Chat groups at the NRW police: 53 right-wing extremist suspected cases confirmed

Right-wing extremist chat groups at the police in North Rhine-Westphalia triggered a scandal last year. The Interior Ministry has not yet checked all suspected cases, but dozens have now been confirmed. Not all officers had to go.

Around a year after right-wing extremist suspected cases became known to the police in North Rhine-Westphalia, this suspicion was confirmed in 53 cases. This was announced by the Ministry of the Interior in Düsseldorf. The cases have already been finally examined and punished.

The consequences were mostly of an official nature: six commissioner candidates had been dismissed. The Ministry of the Interior announced a few weeks ago that there were two dismissals and three warnings in the labor law proceedings. In the case of 84 clues, the suspicion was not confirmed, according to a current balance sheet. They were also finally checked. If there are 138 remaining clues, the check is still ongoing.

From 2017 to the end of September this year, the North Rhine-Westphalian police authorities had reported 275 suspected cases. Of the 138 cases still open, the criminal investigation has already been concluded in 79 cases. In 59 suspected cases, both the criminal law examinations and the subsequent labor, disciplinary or civil service law examinations are still ongoing.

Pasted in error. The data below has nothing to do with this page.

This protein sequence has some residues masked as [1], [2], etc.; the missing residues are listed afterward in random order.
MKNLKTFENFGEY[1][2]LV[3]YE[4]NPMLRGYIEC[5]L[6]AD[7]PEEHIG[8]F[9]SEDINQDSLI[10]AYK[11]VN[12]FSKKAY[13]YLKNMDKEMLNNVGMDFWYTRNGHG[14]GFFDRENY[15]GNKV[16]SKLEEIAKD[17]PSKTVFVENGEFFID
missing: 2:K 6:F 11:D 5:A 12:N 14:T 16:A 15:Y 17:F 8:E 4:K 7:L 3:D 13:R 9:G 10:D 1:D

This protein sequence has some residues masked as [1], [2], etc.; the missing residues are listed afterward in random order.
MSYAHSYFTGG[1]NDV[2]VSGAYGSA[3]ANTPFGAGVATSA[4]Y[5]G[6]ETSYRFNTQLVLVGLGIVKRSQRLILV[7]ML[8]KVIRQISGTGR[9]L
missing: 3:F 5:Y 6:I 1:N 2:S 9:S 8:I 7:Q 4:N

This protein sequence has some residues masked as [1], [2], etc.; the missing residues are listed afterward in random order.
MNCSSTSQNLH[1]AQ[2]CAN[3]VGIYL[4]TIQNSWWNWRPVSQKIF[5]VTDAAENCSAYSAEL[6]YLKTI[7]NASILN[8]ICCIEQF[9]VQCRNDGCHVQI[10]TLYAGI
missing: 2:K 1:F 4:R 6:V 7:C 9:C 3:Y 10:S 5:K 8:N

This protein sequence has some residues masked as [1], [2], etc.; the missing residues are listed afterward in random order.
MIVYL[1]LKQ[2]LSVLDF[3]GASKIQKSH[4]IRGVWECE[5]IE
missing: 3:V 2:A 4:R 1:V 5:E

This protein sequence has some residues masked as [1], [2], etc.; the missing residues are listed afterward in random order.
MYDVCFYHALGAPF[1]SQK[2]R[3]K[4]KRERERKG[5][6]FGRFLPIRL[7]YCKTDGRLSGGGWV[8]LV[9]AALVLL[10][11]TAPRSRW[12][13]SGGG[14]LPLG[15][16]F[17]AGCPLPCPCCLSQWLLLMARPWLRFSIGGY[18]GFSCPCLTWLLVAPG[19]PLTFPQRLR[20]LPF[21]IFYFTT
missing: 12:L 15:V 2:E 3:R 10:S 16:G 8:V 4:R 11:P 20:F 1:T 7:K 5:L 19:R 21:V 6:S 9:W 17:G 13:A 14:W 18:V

The scandal surrounding right-wing extremist chat groups in the police force had widened more and more in the past year. The forbidden Horst Wessel song was found on confiscated data storage media. This is the battle song of the SA and the later party anthem of the NSDAP. An official is said to have posted photos of Christmas tree baubles with SS runes and “Sieg Heil” inscription.

Another officer had discovered photos with a swastika that had been laid from service ammunition. A police officer in uniform had himself photographed standing on two patrol cars showing the “Hitler salute”. Under criminal law, the police officers concerned usually got away with a clean slate because the judiciary classified the WhatsApp chats as private communication. Relevant criminal offenses such as the dissemination of unconstitutional labels did not take effect.